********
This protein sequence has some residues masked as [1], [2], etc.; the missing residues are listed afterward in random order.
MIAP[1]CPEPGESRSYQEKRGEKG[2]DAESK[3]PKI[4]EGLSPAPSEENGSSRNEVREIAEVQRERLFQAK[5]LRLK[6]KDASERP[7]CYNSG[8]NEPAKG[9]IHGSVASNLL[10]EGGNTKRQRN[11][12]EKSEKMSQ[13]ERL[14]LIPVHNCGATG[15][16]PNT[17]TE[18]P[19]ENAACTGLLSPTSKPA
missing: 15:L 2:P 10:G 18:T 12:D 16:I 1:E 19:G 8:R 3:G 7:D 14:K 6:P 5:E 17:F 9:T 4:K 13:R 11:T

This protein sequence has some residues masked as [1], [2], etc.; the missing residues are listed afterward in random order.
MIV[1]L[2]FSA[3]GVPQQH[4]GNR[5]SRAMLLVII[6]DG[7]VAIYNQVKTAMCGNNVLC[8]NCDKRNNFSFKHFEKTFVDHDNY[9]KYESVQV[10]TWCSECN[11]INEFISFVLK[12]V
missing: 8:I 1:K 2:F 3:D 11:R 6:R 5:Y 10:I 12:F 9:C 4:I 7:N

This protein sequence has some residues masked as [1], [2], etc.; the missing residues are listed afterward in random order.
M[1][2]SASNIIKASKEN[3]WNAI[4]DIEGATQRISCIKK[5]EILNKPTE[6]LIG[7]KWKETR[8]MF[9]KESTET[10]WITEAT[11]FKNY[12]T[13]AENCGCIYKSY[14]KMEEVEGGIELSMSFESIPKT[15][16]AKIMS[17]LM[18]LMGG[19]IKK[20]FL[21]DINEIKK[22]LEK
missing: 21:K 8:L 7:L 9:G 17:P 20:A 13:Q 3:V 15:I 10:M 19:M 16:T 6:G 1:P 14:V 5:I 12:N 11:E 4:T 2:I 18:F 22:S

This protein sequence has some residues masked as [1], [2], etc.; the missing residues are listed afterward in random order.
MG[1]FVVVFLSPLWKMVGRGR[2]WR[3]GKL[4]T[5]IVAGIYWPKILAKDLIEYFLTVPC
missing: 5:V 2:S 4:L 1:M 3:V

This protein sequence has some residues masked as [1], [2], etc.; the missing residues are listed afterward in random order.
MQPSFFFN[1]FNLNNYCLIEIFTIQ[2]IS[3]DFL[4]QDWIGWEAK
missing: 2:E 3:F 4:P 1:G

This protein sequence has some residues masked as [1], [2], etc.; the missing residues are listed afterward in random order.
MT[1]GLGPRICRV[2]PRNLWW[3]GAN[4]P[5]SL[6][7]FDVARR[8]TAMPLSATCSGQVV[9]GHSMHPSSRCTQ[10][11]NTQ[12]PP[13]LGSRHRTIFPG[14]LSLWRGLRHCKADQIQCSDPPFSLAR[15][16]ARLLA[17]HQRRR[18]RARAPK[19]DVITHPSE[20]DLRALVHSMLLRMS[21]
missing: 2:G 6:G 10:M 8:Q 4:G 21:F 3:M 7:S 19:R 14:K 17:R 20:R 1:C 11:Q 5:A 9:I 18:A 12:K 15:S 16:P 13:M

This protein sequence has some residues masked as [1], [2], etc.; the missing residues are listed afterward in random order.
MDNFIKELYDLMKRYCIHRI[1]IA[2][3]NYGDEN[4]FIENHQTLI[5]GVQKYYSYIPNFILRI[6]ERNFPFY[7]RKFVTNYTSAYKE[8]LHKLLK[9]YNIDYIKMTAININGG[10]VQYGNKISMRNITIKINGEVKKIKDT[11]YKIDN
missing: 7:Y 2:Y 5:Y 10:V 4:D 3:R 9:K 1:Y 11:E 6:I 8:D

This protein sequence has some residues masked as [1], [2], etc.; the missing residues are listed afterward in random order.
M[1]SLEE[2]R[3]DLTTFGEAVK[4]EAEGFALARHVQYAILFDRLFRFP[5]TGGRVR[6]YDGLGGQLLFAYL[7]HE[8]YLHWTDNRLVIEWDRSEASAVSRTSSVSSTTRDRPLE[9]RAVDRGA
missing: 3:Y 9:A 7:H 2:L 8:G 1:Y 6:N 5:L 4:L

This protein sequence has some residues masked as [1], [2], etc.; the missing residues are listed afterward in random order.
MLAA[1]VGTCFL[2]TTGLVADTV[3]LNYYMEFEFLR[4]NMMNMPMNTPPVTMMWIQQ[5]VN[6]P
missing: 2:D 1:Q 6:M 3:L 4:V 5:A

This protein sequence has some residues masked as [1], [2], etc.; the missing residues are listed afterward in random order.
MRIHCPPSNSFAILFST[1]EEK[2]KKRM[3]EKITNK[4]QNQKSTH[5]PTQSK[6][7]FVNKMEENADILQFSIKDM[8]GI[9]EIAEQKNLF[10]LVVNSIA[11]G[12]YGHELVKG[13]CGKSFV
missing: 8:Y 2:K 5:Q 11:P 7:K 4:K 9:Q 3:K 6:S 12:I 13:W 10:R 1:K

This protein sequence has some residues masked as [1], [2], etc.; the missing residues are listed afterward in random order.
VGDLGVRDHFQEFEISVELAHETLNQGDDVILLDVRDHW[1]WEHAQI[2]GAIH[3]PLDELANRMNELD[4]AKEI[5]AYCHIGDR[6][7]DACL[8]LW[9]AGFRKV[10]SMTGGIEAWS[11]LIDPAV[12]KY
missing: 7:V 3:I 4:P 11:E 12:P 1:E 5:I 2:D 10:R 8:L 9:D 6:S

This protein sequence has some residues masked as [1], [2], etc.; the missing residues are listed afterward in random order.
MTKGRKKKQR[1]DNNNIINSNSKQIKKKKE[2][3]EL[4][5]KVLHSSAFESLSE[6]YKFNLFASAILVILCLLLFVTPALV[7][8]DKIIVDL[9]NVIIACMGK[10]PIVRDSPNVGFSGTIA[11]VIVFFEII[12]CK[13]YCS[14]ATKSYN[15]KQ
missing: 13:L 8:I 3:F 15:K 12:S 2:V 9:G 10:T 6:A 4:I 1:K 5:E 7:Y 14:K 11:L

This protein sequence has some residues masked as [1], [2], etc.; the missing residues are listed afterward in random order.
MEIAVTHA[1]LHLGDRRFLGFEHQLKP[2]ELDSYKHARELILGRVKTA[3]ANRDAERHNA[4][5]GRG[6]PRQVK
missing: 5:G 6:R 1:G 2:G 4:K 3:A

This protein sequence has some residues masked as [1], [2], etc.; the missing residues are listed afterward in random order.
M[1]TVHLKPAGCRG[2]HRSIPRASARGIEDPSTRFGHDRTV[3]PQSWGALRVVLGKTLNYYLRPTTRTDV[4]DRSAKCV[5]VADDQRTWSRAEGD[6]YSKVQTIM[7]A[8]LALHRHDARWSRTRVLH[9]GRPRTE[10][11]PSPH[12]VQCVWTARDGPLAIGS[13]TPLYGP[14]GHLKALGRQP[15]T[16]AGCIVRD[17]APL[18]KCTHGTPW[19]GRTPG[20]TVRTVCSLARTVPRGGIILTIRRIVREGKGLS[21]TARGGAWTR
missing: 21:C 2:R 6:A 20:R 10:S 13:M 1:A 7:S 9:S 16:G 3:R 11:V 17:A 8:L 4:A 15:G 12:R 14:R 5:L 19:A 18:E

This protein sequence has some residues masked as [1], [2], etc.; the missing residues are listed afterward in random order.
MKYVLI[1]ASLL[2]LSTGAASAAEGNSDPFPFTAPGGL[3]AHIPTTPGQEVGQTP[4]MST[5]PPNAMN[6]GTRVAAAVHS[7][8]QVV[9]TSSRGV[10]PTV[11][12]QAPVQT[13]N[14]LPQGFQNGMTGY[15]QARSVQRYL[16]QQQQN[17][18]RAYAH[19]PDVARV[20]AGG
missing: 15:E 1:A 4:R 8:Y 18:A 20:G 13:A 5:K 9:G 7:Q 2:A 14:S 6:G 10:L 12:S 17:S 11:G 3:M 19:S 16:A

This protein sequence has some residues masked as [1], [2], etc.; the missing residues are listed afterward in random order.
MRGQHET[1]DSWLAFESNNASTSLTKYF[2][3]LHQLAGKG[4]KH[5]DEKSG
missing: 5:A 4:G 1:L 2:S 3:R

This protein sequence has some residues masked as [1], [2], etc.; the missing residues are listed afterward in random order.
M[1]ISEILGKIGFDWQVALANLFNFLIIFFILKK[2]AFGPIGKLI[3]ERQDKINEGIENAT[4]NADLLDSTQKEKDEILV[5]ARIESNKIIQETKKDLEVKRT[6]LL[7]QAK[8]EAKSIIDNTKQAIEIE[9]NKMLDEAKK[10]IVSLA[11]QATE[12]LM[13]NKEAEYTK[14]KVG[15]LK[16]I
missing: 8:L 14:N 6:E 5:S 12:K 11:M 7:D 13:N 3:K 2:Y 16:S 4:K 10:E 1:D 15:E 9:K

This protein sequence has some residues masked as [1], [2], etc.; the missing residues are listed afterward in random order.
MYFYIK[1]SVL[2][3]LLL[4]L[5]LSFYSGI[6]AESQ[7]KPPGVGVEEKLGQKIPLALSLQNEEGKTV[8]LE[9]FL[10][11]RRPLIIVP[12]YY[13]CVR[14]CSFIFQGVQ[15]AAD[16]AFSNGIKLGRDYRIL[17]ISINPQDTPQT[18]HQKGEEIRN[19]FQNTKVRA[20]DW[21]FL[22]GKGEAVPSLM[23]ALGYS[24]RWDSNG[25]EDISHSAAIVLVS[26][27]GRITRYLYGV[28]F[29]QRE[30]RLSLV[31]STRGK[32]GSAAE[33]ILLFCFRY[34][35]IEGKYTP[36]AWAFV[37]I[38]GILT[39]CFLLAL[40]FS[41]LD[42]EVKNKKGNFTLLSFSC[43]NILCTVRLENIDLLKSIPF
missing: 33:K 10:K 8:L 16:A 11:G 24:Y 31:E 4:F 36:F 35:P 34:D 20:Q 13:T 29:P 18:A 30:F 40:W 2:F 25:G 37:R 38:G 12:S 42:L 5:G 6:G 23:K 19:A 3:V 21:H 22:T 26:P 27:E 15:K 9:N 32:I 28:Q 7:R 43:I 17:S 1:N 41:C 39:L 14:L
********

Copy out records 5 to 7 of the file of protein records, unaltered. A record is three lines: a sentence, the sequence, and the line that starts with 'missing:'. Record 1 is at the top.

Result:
This protein sequence has some residues masked as [1], [2], etc.; the missing residues are listed afterward in random order.
MQPSFFFN[1]FNLNNYCLIEIFTIQ[2]IS[3]DFL[4]QDWIGWEAK
missing: 2:E 3:F 4:P 1:G

This protein sequence has some residues masked as [1], [2], etc.; the missing residues are listed afterward in random order.
MT[1]GLGPRICRV[2]PRNLWW[3]GAN[4]P[5]SL[6][7]FDVARR[8]TAMPLSATCSGQVV[9]GHSMHPSSRCTQ[10][11]NTQ[12]PP[13]LGSRHRTIFPG[14]LSLWRGLRHCKADQIQCSDPPFSLAR[15][16]ARLLA[17]HQRRR[18]RARAPK[19]DVITHPSE[20]DLRALVHSMLLRMS[21]
missing: 2:G 6:G 10:M 8:Q 4:G 21:F 3:M 7:S 19:R 14:K 17:R 20:R 1:C 11:Q 5:A 9:I 18:A 12:K 15:S 16:P 13:M

This protein sequence has some residues masked as [1], [2], etc.; the missing residues are listed afterward in random order.
MDNFIKELYDLMKRYCIHRI[1]IA[2][3]NYGDEN[4]FIENHQTLI[5]GVQKYYSYIPNFILRI[6]ERNFPFY[7]RKFVTNYTSAYKE[8]LHKLLK[9]YNIDYIKMTAININGG[10]VQYGNKISMRNITIKINGEVKKIKDT[11]YKIDN
missing: 7:Y 2:Y 5:Y 10:V 4:D 3:R 9:K 1:Y 11:E 6:I 8:D